Treaty of Shackamaxon; June 23, 1683
Son of an Admiral and nobleman, Penn joined Religious Society of Friends (Called Quakers) and was kicked out of college and jailed for disagreeing with the Church of England.. As a Quaker, Penn was an advocate of peace and religious toleration. He received permission to begin a colony for Quakers and followers of other faiths in the new world.
Finding the Lenni Lenape Indian Tribe there, he reportedly made a peace treaty, perhaps more, with them under the Shackamaxon elm tree. Penn promised to live with the natives in “openness and love” and as “one flesh and one blood” to which Tamanend replied, “We will live in love with William Penn and his children, while the sun, moon, and stars endure.”,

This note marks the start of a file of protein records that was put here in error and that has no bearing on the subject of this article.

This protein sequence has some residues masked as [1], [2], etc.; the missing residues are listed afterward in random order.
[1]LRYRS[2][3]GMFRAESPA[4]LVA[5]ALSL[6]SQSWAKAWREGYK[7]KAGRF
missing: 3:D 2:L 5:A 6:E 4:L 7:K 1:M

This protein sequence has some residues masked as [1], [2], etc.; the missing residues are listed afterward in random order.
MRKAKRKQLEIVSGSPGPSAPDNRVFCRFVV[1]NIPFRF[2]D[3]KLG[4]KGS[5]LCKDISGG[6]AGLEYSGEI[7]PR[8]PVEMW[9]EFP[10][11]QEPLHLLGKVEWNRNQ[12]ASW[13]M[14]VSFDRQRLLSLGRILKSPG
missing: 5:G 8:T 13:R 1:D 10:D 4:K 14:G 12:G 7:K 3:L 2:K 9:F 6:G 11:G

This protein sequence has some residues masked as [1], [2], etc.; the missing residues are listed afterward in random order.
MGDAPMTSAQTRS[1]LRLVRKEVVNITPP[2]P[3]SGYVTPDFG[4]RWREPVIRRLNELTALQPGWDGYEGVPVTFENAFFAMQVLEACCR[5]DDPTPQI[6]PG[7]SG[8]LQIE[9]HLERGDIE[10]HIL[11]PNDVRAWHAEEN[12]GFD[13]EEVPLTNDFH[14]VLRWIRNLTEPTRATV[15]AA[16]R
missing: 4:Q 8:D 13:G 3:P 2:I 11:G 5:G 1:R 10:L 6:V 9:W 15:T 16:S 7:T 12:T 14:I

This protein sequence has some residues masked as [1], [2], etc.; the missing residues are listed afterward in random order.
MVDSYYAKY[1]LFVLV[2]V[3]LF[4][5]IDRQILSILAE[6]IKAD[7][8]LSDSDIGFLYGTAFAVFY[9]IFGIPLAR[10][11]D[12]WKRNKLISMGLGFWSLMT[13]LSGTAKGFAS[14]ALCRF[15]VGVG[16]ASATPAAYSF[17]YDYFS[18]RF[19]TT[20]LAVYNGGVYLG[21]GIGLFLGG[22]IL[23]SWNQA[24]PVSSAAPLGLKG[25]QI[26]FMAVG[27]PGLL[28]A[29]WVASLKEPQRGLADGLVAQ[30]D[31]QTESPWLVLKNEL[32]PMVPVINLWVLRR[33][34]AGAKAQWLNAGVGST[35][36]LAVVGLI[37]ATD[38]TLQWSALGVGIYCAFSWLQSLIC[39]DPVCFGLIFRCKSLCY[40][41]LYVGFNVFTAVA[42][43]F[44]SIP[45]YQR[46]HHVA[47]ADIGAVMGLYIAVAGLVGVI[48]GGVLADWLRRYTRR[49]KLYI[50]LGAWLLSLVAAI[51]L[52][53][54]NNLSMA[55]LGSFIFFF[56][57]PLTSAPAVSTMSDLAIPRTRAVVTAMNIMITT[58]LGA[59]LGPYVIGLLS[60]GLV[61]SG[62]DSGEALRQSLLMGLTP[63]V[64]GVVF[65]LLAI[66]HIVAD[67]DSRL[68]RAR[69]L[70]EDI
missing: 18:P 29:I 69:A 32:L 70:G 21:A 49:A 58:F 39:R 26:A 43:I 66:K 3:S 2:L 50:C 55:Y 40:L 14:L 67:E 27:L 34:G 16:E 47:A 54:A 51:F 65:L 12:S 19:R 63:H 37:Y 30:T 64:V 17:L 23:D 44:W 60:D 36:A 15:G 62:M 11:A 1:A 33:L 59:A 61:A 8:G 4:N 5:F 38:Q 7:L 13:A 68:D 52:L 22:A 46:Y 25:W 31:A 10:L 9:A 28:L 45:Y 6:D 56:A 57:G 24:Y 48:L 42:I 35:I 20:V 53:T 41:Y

If you ever get to the Philadelphia History Museum, you can see a a Wampum belt. It was supposed to have been given to Penn and shows two men holding hands representing William Penns’s group and the Lenni Lenape Tribe.
Voltaire said the agreement was the only treaty never sworn to and never broken.
The treaty lasted fifty years, but Penn died in 1644 and Lenape moved west. Today most Lenape live in Oklahoma, with smaller numbers of Lenape people in southern Ontario, Wisconsin, and Delaware